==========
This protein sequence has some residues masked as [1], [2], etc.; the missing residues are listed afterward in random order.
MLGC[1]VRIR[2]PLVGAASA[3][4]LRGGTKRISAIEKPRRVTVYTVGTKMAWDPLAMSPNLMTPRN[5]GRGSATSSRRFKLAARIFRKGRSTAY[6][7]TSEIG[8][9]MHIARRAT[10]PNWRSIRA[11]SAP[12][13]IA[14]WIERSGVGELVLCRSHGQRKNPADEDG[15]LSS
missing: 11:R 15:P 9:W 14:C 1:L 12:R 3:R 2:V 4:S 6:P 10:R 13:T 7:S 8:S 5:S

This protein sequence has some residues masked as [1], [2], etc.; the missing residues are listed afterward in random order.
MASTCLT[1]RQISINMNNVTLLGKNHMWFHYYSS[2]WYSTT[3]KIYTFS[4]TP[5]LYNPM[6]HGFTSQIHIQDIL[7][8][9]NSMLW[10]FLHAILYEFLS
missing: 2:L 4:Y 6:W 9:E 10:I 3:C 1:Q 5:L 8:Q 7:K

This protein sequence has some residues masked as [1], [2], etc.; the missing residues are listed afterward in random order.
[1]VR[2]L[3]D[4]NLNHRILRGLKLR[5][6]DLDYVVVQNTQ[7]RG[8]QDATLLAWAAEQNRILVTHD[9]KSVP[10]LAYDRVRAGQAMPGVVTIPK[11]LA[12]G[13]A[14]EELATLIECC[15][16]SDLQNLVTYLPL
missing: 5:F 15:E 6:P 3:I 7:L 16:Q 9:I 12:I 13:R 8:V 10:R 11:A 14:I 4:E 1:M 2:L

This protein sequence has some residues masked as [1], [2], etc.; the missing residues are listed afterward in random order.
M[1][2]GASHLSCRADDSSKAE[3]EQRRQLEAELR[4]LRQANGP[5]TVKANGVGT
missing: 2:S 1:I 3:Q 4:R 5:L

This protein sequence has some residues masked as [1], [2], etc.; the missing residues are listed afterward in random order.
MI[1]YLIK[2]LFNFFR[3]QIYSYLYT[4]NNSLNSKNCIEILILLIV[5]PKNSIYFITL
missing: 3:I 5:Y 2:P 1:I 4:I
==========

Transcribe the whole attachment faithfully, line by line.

This protein sequence has some residues masked as [1], [2], etc.; the missing residues are listed afterward in random order.
MLGC[1]VRIR[2]PLVGAASA[3][4]LRGGTKRISAIEKPRRVTVYTVGTKMAWDPLAMSPNLMTPRN[5]GRGSATSSRRFKLAARIFRKGRSTAY[6][7]TSEIG[8][9]MHIARRAT[10]PNWRSIRA[11]SAP[12][13]IA[14]WIERSGVGELVLCRSHGQRKNPADEDG[15]LSS
missing: 11:R 15:P 9:W 14:C 1:L 12:R 3:R 2:V 4:S 6:P 10:R 13:T 7:S 8:S 5:S

This protein sequence has some residues masked as [1], [2], etc.; the missing residues are listed afterward in random order.
MASTCLT[1]RQISINMNNVTLLGKNHMWFHYYSS[2]WYSTT[3]KIYTFS[4]TP[5]LYNPM[6]HGFTSQIHIQDIL[7][8][9]NSMLW[10]FLHAILYEFLS
missing: 2:L 4:Y 6:W 9:E 10:I 3:C 1:Q 5:L 8:Q 7:K

This protein sequence has some residues masked as [1], [2], etc.; the missing residues are listed afterward in random order.
[1]VR[2]L[3]D[4]NLNHRILRGLKLR[5][6]DLDYVVVQNTQ[7]RG[8]QDATLLAWAAEQNRILVTHD[9]KSVP[10]LAYDRVRAGQAMPGVVTIPK[11]LA[12]G[13]A[14]EELATLIECC[15][16]SDLQNLVTYLPL
missing: 5:F 15:E 6:P 3:I 7:L 16:Q 9:I 12:I 13:R 8:V 10:R 11:A 14:I 4:E 1:M 2:L

This protein sequence has some residues masked as [1], [2], etc.; the missing residues are listed afterward in random order.
M[1][2]GASHLSCRADDSSKAE[3]EQRRQLEAELR[4]LRQANGP[5]TVKANGVGT
missing: 2:S 1:I 3:Q 4:R 5:L

This protein sequence has some residues masked as [1], [2], etc.; the missing residues are listed afterward in random order.
MI[1]YLIK[2]LFNFFR[3]QIYSYLYT[4]NNSLNSKNCIEILILLIV[5]PKNSIYFITL
missing: 3:I 5:Y 2:P 1:I 4:I